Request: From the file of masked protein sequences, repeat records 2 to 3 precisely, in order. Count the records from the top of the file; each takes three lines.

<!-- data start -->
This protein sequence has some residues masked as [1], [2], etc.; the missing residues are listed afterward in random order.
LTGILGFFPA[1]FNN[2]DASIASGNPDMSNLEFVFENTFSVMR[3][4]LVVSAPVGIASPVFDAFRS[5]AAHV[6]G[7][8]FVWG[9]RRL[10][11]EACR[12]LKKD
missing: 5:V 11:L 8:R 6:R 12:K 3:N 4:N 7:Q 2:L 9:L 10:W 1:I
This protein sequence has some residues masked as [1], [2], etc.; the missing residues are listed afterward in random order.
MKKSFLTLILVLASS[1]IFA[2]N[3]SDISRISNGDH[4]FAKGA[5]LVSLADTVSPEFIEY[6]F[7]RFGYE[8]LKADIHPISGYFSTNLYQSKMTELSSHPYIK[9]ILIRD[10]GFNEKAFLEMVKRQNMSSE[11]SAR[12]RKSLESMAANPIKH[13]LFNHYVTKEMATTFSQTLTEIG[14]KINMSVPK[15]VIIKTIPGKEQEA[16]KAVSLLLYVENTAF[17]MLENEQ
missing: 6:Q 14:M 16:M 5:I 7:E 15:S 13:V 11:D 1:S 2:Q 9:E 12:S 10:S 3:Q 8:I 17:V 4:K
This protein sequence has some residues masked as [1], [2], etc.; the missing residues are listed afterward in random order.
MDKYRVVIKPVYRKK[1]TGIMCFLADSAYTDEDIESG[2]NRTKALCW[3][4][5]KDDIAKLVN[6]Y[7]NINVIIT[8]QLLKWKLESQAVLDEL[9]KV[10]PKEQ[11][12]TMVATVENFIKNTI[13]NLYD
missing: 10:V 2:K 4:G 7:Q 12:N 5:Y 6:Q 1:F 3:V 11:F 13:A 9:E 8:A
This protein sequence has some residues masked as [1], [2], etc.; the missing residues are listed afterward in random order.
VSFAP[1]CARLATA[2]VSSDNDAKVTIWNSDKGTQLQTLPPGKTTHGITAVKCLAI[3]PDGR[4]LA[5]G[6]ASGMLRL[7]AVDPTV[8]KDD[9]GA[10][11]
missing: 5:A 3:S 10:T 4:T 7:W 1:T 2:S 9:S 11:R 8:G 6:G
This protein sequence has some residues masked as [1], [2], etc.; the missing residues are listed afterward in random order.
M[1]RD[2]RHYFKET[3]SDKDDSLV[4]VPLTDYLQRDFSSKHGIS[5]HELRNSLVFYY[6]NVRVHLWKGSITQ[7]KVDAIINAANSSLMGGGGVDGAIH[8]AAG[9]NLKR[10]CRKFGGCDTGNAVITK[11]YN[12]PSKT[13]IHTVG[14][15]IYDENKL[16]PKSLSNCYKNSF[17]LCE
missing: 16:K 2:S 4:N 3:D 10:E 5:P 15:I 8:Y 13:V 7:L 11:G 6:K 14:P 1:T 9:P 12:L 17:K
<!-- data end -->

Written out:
This protein sequence has some residues masked as [1], [2], etc.; the missing residues are listed afterward in random order.
MKKSFLTLILVLASS[1]IFA[2]N[3]SDISRISNGDH[4]FAKGA[5]LVSLADTVSPEFIEY[6]F[7]RFGYE[8]LKADIHPISGYFSTNLYQSKMTELSSHPYIK[9]ILIRD[10]GFNEKAFLEMVKRQNMSSE[11]SAR[12]RKSLESMAANPIKH[13]LFNHYVTKEMATTFSQTLTEIG[14]KINMSVPK[15]VIIKTIPGKEQEA[16]KAVSLLLYVENTAF[17]MLENEQ
missing: 6:Q 14:M 16:M 5:I 7:E 15:S 13:V 11:D 1:S 2:Q 9:E 12:S 10:S 3:Q 8:I 17:V 4:K
This protein sequence has some residues masked as [1], [2], etc.; the missing residues are listed afterward in random order.
MDKYRVVIKPVYRKK[1]TGIMCFLADSAYTDEDIESG[2]NRTKALCW[3][4][5]KDDIAKLVN[6]Y[7]NINVIIT[8]QLLKWKLESQAVLDEL[9]KV[10]PKEQ[11][12]TMVATVENFIKNTI[13]NLYD
missing: 10:V 2:K 4:G 7:Q 12:N 5:Y 6:Q 1:F 3:V 11:F 13:A 9:E 8:A